What do you think of when someone says they are an interior designer?
Most people assume the decorator portion. You are someone who orders pillows and places ribbon. Interior design is so much more. We are therapists, problem solvers, artists and creators of harmony. Interiors provide an opportunity to provoke, create a feeling. Fast food restaurants openly use bright colors and textures to provoke the customer to eat quickly, and thus filter through as many consumers as possible.
Hospitals are typically designed with calming colors and patterns to keep patients emotions at bay. For someone in the hospitality side of design, I am called to provoke a lasting emotion, leaving a potential resident with undying craving to live there. In doing so, you must create a space that is beautiful in an attainable way. The laymen user may not have thought of the design but can certainly see themself living within it.
A truly talented interior designer listens to the client and implements their style, rather than forcing their own. You have to engage yourself in the problem through the client’s eyes, and, from there, achieve your solution.
The above is a shot from a very complicated condo layout: a large one bedroom unit with a weird open study. In this instance, custom doors were added to create a study/bedroom area, intended for the blended family. From there, a story was born. The resident is a successful single father, needing not only a work space, but an area for his child to stay when visiting on the weekends. Real life stories like this make interior models very relatable and appealing to the resident. If we had simply filled the open space with pretty things, it may have looked nice, but not shown a filled need. It would not have provoked the story of the client. In fact, if done poorly, the design would have likely provoked him to take his story somewhere else rather than live at home.
Sometimes the biggest constraint is the actual space itself. The area is small or awkwardly shaped, yet still needs to be a space that fits form and function. The shots below show a leasing space in Dallas that had a very narrow amenity area. The space needed to accommodate leasing staff as well as provide a warm area for potential residents to lounge and wait for assistance. As an interior designer, I provoked feeling in this space by optimizing what I had: ceiling height and an opportunity for unique finishes. The entry lobby, although small, houses a modern fireplace with an intimate seating area.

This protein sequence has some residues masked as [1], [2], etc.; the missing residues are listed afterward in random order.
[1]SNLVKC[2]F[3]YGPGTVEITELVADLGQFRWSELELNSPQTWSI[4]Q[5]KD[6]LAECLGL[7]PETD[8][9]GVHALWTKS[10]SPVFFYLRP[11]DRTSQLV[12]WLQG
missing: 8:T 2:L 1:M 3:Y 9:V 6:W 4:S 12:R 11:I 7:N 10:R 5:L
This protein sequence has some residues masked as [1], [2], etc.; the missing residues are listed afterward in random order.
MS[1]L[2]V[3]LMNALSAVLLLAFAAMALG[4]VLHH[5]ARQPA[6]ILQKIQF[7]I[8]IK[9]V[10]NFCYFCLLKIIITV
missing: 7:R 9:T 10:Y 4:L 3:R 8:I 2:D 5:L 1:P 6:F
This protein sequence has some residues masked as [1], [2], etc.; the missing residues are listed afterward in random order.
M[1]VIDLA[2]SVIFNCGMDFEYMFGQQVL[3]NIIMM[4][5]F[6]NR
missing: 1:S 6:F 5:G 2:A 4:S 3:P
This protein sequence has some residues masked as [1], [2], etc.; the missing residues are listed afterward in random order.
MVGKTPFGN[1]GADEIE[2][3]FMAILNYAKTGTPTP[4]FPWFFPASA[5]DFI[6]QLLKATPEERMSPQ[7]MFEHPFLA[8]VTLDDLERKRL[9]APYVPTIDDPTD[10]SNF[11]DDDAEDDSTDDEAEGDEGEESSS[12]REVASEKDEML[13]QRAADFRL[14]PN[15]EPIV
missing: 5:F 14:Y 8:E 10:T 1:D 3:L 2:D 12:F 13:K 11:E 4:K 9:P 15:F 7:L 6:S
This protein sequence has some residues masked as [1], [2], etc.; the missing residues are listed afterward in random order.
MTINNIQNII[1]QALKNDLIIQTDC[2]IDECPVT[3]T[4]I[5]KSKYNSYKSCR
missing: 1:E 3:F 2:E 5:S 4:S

The leasing staff are then separated from these guests by decorative orange resin panels that swivel, providing a unique design element and practical functionality.
In summary, interior design is a problem solved through an applied art. You create a solution for the resident that is not only aesthetically pleasing, but functional; a space lived and enjoyed.
KATY BYRNE inspired Interior Designer, Katy Byrne, has eight years of experience in design and project management. Specializing in multi-family design, Katy has worked with major developers such as JLB Partners, Lincoln Property Company, Trammel Crow and United Dominion to design unique properties that cater specifically to their location and clientele. From initial space planning to final installation, she is a part of the project from start to finish, producing a cohesive and aesthetically successful design. Completed projects span all over the country, including Dallas, Austin, Atlanta, Washington DC, Los Angeles, Charlotte and Denver. When Katy isn’t designing, she’s spending time with her outgoing husband and adorable Shih Tzu, shopping in Denver’s nonexistent retail market, and checking the newest design blog posts on her phone.